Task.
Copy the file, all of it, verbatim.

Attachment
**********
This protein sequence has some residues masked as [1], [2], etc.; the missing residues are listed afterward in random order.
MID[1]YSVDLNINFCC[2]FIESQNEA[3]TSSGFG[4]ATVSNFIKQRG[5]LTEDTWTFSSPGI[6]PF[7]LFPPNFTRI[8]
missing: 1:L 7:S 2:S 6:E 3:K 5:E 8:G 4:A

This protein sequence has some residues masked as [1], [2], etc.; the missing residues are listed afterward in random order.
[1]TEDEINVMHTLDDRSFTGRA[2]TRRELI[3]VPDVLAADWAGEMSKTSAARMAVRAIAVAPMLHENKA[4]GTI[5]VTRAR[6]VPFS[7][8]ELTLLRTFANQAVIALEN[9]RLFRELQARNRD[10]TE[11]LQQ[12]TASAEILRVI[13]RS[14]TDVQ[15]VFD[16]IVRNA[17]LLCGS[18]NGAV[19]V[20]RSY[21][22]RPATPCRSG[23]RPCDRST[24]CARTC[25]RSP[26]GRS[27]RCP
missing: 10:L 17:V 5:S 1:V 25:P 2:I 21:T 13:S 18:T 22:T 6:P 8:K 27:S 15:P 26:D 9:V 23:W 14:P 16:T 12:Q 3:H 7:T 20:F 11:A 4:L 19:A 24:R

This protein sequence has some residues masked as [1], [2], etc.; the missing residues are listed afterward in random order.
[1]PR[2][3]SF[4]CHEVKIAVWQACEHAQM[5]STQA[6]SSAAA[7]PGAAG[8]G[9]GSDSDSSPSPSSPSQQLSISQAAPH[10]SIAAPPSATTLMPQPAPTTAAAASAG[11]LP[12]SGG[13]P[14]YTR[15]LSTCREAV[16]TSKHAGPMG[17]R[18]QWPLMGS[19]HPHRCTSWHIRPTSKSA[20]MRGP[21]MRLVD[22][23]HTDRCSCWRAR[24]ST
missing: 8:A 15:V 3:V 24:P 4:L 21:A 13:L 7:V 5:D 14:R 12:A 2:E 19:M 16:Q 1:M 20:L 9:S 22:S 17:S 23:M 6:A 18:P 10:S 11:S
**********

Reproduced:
This protein sequence has some residues masked as [1], [2], etc.; the missing residues are listed afterward in random order.
MID[1]YSVDLNINFCC[2]FIESQNEA[3]TSSGFG[4]ATVSNFIKQRG[5]LTEDTWTFSSPGI[6]PF[7]LFPPNFTRI[8]
missing: 1:L 7:S 2:S 6:E 3:K 5:E 8:G 4:A

This protein sequence has some residues masked as [1], [2], etc.; the missing residues are listed afterward in random order.
[1]TEDEINVMHTLDDRSFTGRA[2]TRRELI[3]VPDVLAADWAGEMSKTSAARMAVRAIAVAPMLHENKA[4]GTI[5]VTRAR[6]VPFS[7][8]ELTLLRTFANQAVIALEN[9]RLFRELQARNRD[10]TE[11]LQQ[12]TASAEILRVI[13]RS[14]TDVQ[15]VFD[16]IVRNA[17]LLCGS[18]NGAV[19]V[20]RSY[21][22]RPATPCRSG[23]RPCDRST[24]CARTC[25]RSP[26]GRS[27]RCP
missing: 10:L 17:V 5:S 1:V 25:P 2:I 21:T 13:S 18:T 22:T 6:P 8:K 27:S 15:P 26:D 9:V 23:W 14:P 16:T 12:Q 3:H 7:T 20:F 11:A 4:L 19:A 24:R

This protein sequence has some residues masked as [1], [2], etc.; the missing residues are listed afterward in random order.
[1]PR[2][3]SF[4]CHEVKIAVWQACEHAQM[5]STQA[6]SSAAA[7]PGAAG[8]G[9]GSDSDSSPSPSSPSQQLSISQAAPH[10]SIAAPPSATTLMPQPAPTTAAAASAG[11]LP[12]SGG[13]P[14]YTR[15]LSTCREAV[16]TSKHAGPMG[17]R[18]QWPLMGS[19]HPHRCTSWHIRPTSKSA[20]MRGP[21]MRLVD[22][23]HTDRCSCWRAR[24]ST
missing: 8:A 15:V 3:V 24:P 4:L 21:A 13:L 7:V 5:D 14:R 12:A 2:E 19:M 16:Q 1:M 20:L 9:S 22:S 17:S 23:M 6:A 18:P 10:S 11:S